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ECE291 Computer Engineering II Lecture 24 Josh Potts University of Illinois at Urbana- Champaign

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ECE291 Outline MMX - MultiMedia eXtentions

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ECE291 MMX MultiMedia eXtentions Designed to accelerate multimedia and communication applications –motion video, image processing, audio synthesis, speech synthesis and compression, video conferencing, 2D and 3D graphics Includes new instructions and data types to significantly improve application performance Exploits the parallelism inherent in many multimedia and communications algorithms Maintains full compatibility with existing operating systems and applications

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ECE291 MMX MultiMedia eXtentions (cont.) Provides a set of basic, general purpose integer instructions Single Instruction, Multiple Data (SIMD) technique –allows many pieces of information to be processed with a single instruction, providing parallelism that greatly increases performance 57 new instructions Four new data types Eight 64-bit wide MMX registers First available in 1997 Supported on: –Intel Pentium-MMX, Pentium II, Pentium III (and later) –AMD K6, K6-2, K6-3, K7 (and later) –Cyrix M2, MMX-enhanced MediaGX, Jalapeno (and later)

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ECE291 Internal Register Set of MMX Technology Uses 64-bit mantissa portion of 80-bit FPU registers This technique is called aliasing because the floating-point registers are shared as the MMX registers Aliasing the MMX state upon the floating point state does not preclude applications from executing both MMX technology instructions and floating point instructions The same techniques used by FPU to interface with the operating system are used by MMX technology –preserves FSAVE/FRSTOR instructions

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ECE291 Data Types MMX architecture introduces new packed data types Multiple integer words are grouped into a single 64-bit quantity Eight 8-bit packed bytes (B) Four 16-bit packed words (W) Two 32-bit packed doublewords (D) One 64-bit quadword (Q) Example: consider graphics pixel data represented as bytes. –with MMX, eight of these pixels can be packed together in a 64-bit quantity and moved into an MMX register –MMX instruction performs the arithmetic or logical operation on all eight elements in parallel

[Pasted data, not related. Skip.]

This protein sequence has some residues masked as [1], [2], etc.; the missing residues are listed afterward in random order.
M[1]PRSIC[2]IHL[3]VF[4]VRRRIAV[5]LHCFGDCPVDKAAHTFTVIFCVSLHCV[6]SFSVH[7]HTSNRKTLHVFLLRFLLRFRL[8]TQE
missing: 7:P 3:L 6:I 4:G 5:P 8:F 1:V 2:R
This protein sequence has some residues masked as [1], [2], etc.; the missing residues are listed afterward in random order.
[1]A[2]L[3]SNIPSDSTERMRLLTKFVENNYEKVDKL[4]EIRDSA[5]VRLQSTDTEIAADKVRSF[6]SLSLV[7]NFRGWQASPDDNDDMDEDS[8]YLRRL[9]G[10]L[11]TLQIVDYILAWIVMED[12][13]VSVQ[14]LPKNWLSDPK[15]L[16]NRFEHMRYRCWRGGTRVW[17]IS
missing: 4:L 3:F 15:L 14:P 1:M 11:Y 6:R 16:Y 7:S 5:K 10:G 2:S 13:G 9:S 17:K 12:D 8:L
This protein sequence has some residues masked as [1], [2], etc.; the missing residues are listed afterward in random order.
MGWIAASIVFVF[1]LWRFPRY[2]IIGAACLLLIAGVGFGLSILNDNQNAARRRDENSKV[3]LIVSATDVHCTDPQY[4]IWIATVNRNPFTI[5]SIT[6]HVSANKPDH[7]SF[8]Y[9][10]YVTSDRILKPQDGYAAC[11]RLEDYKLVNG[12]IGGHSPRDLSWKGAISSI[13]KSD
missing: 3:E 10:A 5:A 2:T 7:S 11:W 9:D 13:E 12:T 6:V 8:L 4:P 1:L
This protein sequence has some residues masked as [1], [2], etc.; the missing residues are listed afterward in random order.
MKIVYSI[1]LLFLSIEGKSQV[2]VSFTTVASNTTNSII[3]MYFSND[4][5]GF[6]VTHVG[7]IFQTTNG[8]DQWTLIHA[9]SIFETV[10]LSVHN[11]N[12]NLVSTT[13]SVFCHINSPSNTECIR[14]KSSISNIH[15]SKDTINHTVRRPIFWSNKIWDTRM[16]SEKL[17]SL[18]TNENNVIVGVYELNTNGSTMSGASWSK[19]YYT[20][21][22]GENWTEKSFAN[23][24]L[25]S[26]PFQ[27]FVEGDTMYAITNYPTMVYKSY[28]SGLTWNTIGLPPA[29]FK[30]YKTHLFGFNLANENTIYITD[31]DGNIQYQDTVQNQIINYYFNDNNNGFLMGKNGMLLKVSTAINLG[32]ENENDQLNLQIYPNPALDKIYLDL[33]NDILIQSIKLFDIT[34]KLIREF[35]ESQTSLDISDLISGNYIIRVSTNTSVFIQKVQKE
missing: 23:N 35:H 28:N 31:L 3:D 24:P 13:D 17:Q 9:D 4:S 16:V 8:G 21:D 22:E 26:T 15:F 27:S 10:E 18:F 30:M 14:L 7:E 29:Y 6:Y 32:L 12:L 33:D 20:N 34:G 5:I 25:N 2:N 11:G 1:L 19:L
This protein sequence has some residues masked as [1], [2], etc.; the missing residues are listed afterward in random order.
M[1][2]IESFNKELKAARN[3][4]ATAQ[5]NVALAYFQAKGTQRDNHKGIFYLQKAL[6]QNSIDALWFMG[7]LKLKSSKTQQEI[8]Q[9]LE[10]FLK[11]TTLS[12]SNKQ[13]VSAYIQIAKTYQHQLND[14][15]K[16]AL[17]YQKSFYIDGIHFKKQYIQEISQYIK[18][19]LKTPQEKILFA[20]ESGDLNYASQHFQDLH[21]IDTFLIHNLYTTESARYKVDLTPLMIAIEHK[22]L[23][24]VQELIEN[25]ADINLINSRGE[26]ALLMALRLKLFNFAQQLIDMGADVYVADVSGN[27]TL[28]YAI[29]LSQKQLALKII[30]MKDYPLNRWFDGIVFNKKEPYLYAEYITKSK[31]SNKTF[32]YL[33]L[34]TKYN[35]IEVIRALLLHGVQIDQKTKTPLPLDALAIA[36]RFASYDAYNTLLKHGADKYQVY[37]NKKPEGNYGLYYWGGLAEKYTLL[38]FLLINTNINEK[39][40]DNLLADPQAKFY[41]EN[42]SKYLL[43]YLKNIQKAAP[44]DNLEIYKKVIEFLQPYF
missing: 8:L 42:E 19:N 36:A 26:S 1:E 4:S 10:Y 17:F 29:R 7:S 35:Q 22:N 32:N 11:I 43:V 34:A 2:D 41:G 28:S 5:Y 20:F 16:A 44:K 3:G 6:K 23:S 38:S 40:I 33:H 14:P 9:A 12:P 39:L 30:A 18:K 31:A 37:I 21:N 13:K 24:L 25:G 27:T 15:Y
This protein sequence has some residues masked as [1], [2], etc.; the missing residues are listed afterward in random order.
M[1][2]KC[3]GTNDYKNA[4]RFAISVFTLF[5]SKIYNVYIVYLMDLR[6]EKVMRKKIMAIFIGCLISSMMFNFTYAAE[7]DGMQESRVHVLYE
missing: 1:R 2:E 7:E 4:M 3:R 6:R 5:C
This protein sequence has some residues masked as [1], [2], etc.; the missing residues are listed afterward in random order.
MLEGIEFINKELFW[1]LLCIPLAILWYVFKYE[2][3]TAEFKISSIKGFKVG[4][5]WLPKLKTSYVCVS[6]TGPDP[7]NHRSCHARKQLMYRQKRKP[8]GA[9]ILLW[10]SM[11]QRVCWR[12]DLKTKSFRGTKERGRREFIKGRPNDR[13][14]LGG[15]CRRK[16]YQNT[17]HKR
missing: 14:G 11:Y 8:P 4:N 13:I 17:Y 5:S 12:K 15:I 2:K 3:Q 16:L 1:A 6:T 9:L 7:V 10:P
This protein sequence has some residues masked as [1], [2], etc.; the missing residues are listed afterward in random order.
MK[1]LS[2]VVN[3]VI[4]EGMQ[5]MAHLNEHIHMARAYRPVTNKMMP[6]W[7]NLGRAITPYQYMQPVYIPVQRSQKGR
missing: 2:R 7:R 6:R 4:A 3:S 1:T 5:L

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ECE291 Arithmetic Instructions PADD(B/W/D): Addition PADDB MM1, MM2 adds 64-bit contents of MM2 to MM1, byte-by-byte any carries generated are dropped, e.g., byte A0h + 70h = 10h PSUB(B/W/D): Subtraction

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ECE291 Arithmetic Instructions(cont.) PMUL(L/H)W: Multiplication (Low/High Result) –multiplies four pairs of 16-bit operands, producing 32 bit result PMADD: Multiply and Add Key instruction to many signal processing algorithms like matrix multiplies or FFTs a3 a2 a1 a0 b3 b2 b1 b0 a3*b3 +a2*b2 a1*b1 +a0*b0

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ECE291 Logical, Shifting, and Compare Instructions Logical PAND: Logical AND (64-bit) POR: Logical OR (64-bit) PXOR: Logical Exclusive OR (64-bit) PANDN: Destination = (NOT Destination) AND Source Shifting PSLL(W/D/Q): Packed Shift Left (Logical) PSRL(W/D/Q): Packed Shift Rigth (Logical) PSRA(W/D/Q): Packed Shift Right (Arithmetic) Compare PCMPEQ: Compare for Equality PCMPGT: Compare for Greater Than Sets Result Register to ALL 0's or ALL 1's

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ECE291 Conversion Instructions Unpacking Unpacking (Increasing data size by 2*n bits) PUNPCKLBW: Reg1, Reg2: Unpacks lower four bytes to create four words. PUNPCKLWD: Reg1, Reg2: Unpacks lower two words to create two doubles PUNPCKLDQ: Reg1, Reg2: Unpacks lower double to create Quadword